New ‘Star Trek’ series leaves little to be desired

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“Space — the final frontier.”

While these famous words still ring true in the new “Star Trek: Discovery,” CBS’s show struggles to find a balance between its sleek visuals and convoluted storyline.

Set 10 years before William Shatner’s original voyage as Captain Kirk, “Discovery” is a “Trek” for the 21st century
— its protagonist sports a gender-ambiguous name, and men and women of all races, backgrounds and creeds work together as equals.

Viewers need not be concerned with the variety of aliens the captain will sleep with each episode, as the misogynistic undertones present in previous incarnations of the series are largely absent
from “Discovery.”

In fact, the first officer of the main ship and namesake of the series, the Discovery, is
an African-American woman.

Portrayed by “The Walking Dead” standout Sonequa Martin-Green, first officer Michael Burnham is presented
as the strongest female lead since Captain Janeway on “Star Trek: Voyager.”

That, unfortunately, is where many of the good parts of “Discovery” end.

The show takes two episodes of its limited 15-episode run to even get on the Discovery.

Much of the pilot is wasted on drifting Dutch angles, possibly meant to make the viewer feel like he’s in space,
or perhaps to make the viewer nauseous.

I couldn’t tell, and neither could anyone else at the viewing party I attended.

Another issue with “Discovery” is the visual design.

Despite being a prequel to the original series, each bridge station has a touch screen, and the captain’s chair features a holoscreen.

Despite “Discovery” taking place in the original timeline, each ship’s interior looks and feels like something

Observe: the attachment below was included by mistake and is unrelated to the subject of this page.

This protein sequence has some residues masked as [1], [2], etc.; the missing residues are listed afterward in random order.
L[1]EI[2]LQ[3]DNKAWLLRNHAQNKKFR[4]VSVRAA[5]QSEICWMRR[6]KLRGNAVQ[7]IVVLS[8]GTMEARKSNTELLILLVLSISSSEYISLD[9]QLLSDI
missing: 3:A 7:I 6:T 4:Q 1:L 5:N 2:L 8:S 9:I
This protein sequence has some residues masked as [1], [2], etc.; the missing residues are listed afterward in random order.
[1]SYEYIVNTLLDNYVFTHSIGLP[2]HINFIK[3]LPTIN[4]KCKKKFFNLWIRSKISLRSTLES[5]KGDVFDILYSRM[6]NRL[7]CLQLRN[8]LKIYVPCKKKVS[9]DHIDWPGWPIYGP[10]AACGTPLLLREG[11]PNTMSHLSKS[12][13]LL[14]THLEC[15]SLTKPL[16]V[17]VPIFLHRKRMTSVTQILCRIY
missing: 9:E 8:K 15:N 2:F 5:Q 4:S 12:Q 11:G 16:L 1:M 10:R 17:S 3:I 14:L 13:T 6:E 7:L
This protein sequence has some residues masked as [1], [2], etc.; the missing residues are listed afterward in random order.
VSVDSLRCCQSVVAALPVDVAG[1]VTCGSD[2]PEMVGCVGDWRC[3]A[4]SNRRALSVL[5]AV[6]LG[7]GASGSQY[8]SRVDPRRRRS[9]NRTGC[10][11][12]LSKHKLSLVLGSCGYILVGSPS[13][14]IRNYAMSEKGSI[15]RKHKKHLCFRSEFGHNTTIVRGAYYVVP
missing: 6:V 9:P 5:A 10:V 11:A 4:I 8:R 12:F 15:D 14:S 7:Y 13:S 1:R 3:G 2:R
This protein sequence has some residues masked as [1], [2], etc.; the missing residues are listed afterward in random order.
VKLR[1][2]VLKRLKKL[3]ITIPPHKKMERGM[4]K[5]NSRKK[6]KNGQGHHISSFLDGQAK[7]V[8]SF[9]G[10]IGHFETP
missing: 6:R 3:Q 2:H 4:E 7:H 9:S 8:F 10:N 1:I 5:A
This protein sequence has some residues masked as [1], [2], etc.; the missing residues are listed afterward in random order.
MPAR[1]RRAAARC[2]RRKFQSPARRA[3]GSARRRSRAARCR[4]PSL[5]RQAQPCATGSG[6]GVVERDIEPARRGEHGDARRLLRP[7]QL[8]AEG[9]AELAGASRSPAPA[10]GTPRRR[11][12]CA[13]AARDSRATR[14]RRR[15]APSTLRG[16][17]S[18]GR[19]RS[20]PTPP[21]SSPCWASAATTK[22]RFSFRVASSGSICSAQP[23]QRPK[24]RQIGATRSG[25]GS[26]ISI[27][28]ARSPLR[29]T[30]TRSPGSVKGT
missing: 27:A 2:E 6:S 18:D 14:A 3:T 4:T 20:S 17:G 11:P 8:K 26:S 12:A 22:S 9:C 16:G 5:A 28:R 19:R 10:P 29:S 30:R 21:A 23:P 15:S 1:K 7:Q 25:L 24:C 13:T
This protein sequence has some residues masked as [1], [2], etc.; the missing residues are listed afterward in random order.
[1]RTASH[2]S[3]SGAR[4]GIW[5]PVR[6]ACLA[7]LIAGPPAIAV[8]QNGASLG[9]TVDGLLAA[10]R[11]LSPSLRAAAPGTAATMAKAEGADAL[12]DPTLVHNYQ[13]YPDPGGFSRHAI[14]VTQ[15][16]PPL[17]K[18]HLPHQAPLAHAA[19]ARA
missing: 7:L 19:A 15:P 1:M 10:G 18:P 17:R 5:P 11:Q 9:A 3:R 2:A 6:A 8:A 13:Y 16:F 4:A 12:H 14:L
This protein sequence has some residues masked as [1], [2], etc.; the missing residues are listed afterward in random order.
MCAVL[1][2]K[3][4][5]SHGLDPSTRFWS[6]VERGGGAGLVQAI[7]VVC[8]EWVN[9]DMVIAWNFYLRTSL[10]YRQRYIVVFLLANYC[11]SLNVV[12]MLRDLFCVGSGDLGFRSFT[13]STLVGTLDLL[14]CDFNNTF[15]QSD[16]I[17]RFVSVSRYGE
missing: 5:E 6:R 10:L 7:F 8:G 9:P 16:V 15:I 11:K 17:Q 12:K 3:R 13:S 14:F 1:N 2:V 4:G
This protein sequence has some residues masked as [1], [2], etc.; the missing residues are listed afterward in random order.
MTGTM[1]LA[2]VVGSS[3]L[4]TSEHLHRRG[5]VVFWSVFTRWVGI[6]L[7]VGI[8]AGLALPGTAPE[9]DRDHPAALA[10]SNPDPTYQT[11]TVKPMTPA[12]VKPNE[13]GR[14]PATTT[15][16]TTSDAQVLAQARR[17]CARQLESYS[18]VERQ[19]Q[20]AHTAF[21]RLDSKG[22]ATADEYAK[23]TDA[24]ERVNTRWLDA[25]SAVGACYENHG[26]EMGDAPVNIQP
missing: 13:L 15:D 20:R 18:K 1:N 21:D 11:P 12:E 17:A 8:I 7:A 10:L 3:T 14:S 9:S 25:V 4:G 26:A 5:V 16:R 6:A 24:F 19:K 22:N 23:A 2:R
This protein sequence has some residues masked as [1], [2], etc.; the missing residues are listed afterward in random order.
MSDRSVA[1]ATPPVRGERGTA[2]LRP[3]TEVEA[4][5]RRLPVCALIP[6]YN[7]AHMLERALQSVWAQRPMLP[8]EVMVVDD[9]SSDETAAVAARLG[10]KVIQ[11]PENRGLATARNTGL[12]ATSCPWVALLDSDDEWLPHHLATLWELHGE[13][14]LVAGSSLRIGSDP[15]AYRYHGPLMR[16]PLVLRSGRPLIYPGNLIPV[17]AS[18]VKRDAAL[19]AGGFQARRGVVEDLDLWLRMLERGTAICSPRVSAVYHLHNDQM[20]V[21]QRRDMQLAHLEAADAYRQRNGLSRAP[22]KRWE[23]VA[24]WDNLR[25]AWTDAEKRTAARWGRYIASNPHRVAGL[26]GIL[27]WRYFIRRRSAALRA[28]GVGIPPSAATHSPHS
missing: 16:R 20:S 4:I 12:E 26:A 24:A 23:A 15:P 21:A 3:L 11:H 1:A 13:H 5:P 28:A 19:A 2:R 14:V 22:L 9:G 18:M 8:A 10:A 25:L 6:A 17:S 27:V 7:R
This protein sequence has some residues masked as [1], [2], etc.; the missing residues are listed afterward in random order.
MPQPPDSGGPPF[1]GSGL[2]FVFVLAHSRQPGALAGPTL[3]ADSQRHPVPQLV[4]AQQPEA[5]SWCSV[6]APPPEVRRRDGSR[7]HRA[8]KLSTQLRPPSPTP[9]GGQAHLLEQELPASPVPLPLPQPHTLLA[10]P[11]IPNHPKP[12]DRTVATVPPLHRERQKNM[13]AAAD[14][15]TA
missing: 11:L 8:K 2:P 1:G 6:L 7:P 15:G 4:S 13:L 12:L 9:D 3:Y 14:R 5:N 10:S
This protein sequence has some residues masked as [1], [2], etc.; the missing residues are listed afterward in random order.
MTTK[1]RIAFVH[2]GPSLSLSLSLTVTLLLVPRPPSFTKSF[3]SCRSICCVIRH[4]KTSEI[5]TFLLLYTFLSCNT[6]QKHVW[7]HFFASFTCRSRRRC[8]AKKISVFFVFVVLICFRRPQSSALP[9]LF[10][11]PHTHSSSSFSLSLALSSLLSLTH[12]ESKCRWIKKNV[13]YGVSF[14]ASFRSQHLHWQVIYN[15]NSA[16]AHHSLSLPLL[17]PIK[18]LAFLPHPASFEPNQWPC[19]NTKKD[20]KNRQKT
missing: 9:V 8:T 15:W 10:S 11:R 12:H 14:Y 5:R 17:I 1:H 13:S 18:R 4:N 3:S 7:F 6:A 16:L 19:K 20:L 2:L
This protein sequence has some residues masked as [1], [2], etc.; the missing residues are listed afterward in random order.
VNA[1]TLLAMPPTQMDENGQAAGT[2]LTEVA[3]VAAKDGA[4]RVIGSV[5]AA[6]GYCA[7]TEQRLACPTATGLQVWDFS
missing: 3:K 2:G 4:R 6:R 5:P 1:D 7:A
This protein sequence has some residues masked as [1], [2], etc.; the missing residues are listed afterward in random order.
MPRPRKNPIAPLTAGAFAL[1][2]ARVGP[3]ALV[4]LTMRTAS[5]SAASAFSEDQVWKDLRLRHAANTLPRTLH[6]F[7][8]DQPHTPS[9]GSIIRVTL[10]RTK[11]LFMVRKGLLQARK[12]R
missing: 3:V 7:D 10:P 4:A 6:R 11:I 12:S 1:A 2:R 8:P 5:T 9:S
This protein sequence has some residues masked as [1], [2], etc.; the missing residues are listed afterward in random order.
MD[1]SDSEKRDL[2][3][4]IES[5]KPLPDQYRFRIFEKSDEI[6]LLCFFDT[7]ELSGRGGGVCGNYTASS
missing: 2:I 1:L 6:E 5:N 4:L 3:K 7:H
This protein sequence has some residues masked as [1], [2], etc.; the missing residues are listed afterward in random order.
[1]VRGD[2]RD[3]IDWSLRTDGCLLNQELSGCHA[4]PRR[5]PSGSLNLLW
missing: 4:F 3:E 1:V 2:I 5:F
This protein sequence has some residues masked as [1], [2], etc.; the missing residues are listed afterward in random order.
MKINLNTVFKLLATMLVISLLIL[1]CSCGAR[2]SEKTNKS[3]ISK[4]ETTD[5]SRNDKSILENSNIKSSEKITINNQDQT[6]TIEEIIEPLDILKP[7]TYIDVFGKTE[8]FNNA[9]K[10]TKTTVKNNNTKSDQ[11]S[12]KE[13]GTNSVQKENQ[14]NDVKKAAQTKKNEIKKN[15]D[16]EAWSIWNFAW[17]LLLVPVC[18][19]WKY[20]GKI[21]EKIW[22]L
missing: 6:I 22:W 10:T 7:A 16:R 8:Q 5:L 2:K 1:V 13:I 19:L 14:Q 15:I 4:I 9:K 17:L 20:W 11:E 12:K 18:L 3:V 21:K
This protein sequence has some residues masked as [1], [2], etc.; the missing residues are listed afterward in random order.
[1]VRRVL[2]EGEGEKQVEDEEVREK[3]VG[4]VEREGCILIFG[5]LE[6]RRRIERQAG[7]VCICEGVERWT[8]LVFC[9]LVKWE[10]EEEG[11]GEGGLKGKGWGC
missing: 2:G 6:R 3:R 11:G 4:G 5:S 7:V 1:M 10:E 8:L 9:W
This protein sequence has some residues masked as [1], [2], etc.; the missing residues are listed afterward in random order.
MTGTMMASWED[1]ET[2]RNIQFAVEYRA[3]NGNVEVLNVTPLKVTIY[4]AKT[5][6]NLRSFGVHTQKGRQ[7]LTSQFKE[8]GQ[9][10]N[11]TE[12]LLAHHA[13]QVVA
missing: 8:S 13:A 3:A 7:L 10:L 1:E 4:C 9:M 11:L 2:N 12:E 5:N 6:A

from the separate timeline the new movies take place in.

The ship’s exteriors are problematic as well.

Hoping to draw viewers with impressive visual effects, gratuitous shots show the full length of each
ship.

Unfortunately, these ships have curves.

I like a curvy ship as much as the next guy, but this simply does not fit into the timeline.

Both the original Enterprise and the “Next Generation” Enterprise are almost blocky, with defined areas of the ship.

All the ships on “Discovery” flow from deck to deck and curl from nose to engine.

Despite the design and visual drawbacks, “Discovery” does make for good TV. That is,
it would make for good TV if it were on TV.

CBS broadcasted the pilot on national TV, but all episodes past episode one are
locked behind a subscription to CBS’s streaming service, CBS All-Access.

For a $5.99 monthly fee — which doesn’t totally eliminate commercials
— this seems to have doomed “Discovery” to being unwatched and probably eventually cancelled.

Ultimately, “Star Trek: Discovery” breathes fresh life into a franchise that hasn’t seen a new TV show in nearly 15 years.

With a stellar cast and inventive stories, “Discovery” could have had real staying power for a
multi-season run.

However, with the bulk of the content behind a paywall, I worry that “Discovery” will never mature
and get the respect it truly deserves.

“Star Trek: Discovery” is available for streaming on CBS All-Access and is rated TV-MA.

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